It's worth speculating nevertheless if the Indian think tank will respond to what is becoming apparent about the conditions. Will we persist with the opening combo we used back home against the Windies and Lankans - Ganguly-Uthappa, Uthappa-Sehwag, Sehwag-Ganguly? Or will we opt for more stability at the top with Tendulkar or Dravid, the only two in the team who find it easy to leave the rising ball. I'm reminded of Sunny Gavaskar's formula for a Test opener - give the first hour to the bowlers, the remaining five are yours. For an ODI, that would translate into caution for 10 overs and plunder for the next 40 with wickets in hand.
You might argue about not cashing in on the initial field restrictions, but I would say that's better than losing two or three early wickets and getting bogged down in the middle on a slowing track where you need to feel free to step out of the crease. In fact, on these small grounds, fours and sixes can be had with a little enterprise even with the field spread out, especially by good players of spin.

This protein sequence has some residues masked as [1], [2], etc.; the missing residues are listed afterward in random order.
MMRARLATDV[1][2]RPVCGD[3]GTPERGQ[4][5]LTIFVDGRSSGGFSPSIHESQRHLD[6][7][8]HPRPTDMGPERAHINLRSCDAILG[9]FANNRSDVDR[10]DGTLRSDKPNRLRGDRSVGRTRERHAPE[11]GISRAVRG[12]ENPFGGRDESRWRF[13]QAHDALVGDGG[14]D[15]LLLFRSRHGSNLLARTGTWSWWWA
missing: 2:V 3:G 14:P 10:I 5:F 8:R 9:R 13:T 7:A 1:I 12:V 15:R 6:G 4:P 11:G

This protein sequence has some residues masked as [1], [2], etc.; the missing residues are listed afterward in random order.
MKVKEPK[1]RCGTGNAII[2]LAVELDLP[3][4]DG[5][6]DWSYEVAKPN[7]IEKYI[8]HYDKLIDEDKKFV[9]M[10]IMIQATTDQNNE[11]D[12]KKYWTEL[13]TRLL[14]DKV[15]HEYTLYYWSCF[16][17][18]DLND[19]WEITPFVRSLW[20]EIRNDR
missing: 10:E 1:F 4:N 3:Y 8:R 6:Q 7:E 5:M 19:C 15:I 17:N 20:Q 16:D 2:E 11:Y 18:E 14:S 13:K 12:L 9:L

The most out-of-the-box approach would be to open with Tendulkar AND Dravid to negotiate the first spell, and then unleash our string of hitters - Ganguly, Uthappa, Sehwag, Yuvraj and Dhoni. Midway through the tournament, if the grass and moisture dry out, we could switch back to Ganguly and Uthappa as openers.

Thursday, March 15, 2007

Poor advertisement for cricket

The argument goes like this: if you don't let the minnows come to the World Cup, the game will not spread beyond the eight main countries. But to dish out a 203-run whopping of Scotland by Australia as the second game of the World Cup that happens once in four years is hardly a great advertisement for this sport, which competes for attention with other sports and entertainment programmes. So how do we have our cake and eat it too? Here's an idea.